Democrats, progressives find unlikely ally in pope

Sister Simone Campbell talks with Sayyid M. Syeed, director of the Washington office of the Islamic Society of North America, at a June 24 interfaith event in Washington in support of universal health care.


The ink had barely dried on the pope's newest encyclical when the group Catholics for Working Families used the document to push for the pro-union Employee Free Choice Act.

Has Pope Benedict XVI suddenly become a liberal?

Worker's rights. Financial regulation. Environmental protection. They're all policies that are straight out of the Democratic Party platform, and, in many ways, the heart of Benedict's third encyclical, Caritas in Veritate (Charity in Truth).

Groups like Catholics for Working Families, along with the AFL-CIO and other liberal Catholic coalitions, say the encyclical gives "new ammunition" to push the bill, which would loosen restrictions on union organizing in the workplace.

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To the delight of Catholic Democrats, Benedict's encyclical champions issues that are ripe for liberal reform -- especially regulation of the free market, which the pope says has left the poor and the "least of these" in the lurch.

While the pope restates church teaching on beginning- and end-of-life issues (abortion and euthanasia among them), liberals say it's Benedict's support for middle-of-life issues -- work, health care, paychecks -- that they find so heartening.

Indeed, the church's left wing suddenly finds itself with an unlikely ally in an otherwise conservative pope and his strong restatement of Catholic social teaching, the likes of which has not been seen in a generation.

"The truth, as Pope Benedict reminded us today, is that an unregulated free market is not acceptable to the church, that the invisible hand of the marketplace is not the invisible hand of God," said Chris Korzen, executive director of Catholics United, which co-directs Catholics for Working Families.

In recent elections, a vocal minority of U.S. Catholic bishops highlighted two points in the church's social teaching -- opposition to abortion and gay marriage -- to the chagrin of the U.S. church's progressive wing.

Now with the encyclical released the same week as President Obama's first meeting with the pontiff, Catholic supporters of the administration are thrilled at what they're calling a synergy between the respective leaders of church and state.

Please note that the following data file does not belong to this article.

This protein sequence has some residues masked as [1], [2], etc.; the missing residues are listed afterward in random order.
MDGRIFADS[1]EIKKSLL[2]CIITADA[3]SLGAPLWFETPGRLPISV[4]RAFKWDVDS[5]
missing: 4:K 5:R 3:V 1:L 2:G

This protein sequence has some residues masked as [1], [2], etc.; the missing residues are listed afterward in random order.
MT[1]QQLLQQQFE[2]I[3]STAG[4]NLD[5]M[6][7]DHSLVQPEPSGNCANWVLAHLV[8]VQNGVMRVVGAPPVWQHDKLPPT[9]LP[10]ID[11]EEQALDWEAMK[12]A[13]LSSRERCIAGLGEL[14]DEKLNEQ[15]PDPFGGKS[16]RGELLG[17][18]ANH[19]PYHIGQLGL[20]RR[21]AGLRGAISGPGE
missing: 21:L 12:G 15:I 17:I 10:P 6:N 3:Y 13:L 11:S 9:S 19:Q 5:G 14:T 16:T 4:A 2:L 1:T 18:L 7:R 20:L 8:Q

"I think that if people on Capitol Hill read the thing closely, they'd find he's to the left of most of the members of Congress and the Obama Administration on a lot of these things," said the Rev. Thomas Reese, a Jesuit theologian at Georgetown University's Woodstock Theological Center.

Though the timing is coincidental, it's not lost on liberal-leaning Catholic activists as Congress races to act on a slew of bills before summer recess. "From my perspective, it couldn't be better timed," said Sr. Simone Campbell, the executive director of the Catholic social justice lobby group NETWORK.

On Tuesday, July 7, the same day Benedict released his encyclical, Campbell was pushing health care reform on Capitol Hill, an issue highlighted by the pope when he noted the "lack of elementary health care" in the developing world and many urban centers.

Three Catholic groups that have been working on the American Clean Energy and Security Act -- the Franciscan Campaign on Climate Change, Catholic Climate Covenant and the Maryknoll Office for Global Concerns -- hope Benedict's link between the economy and ecology will help them make changes to the bill as it heads to the Senate.

Others, meanwhile, caution against reading too much, or perhaps too much ideology, into the pope's encyclical. Kishore Jayabalan, director of the Acton Institute's branch in Rome, said Benedict's call for environmental protection, for example, is more nuanced than some might want to admit.

"Benedict opposes the environmentalist dogma that human beings and human activity in general are environmental problems," he said. "Rather environmental damage is the result of an intellectual problem -- seeing nature as something to be abused on one hand or worshiped on the other, when it should be used for the common good."

To be sure, there's something in Caritas in Veritate for everyone, and conservatives have already highlighted the pope's condemnation of abortion, same-sex marriage and embryonic stem cell research. It is not, they insist, a ringing endorsement of the Obama White House.

But on economic issues, staunch free marketers will find less support from Rome. Calling the current economy one "marked by grave deviations and failures," the pope repeatedly denounced laissez-faire economics and called for the creation of an international economic governing body.

Conservative theologian Michael Novak, in his blog, dismissed the pope's economic liberalism as "nostalgia for the European welfare-state." Joseph Bottum, editor of the conservative journal First Things, asked, "Does the pope actually understand what globalization is, economically?"

While Bottum questioned the pope's blend of cultural conservatism and economic liberalism as incompatible extremes, others, including Reese, found a reassuring reminder that Catholics have never been one-note, one-issue voters.

"I think that what the encyclical shows is that you can walk and chew gum at the same time," Reese said, "that you can be pro-life and pro-social justice at the same time."

[Francis X. Rocca contributed to this report from Rome. Daniel Burke contributed from Washington.]

NCR stories about Benedict's encyclical, Caritas in Veritate:

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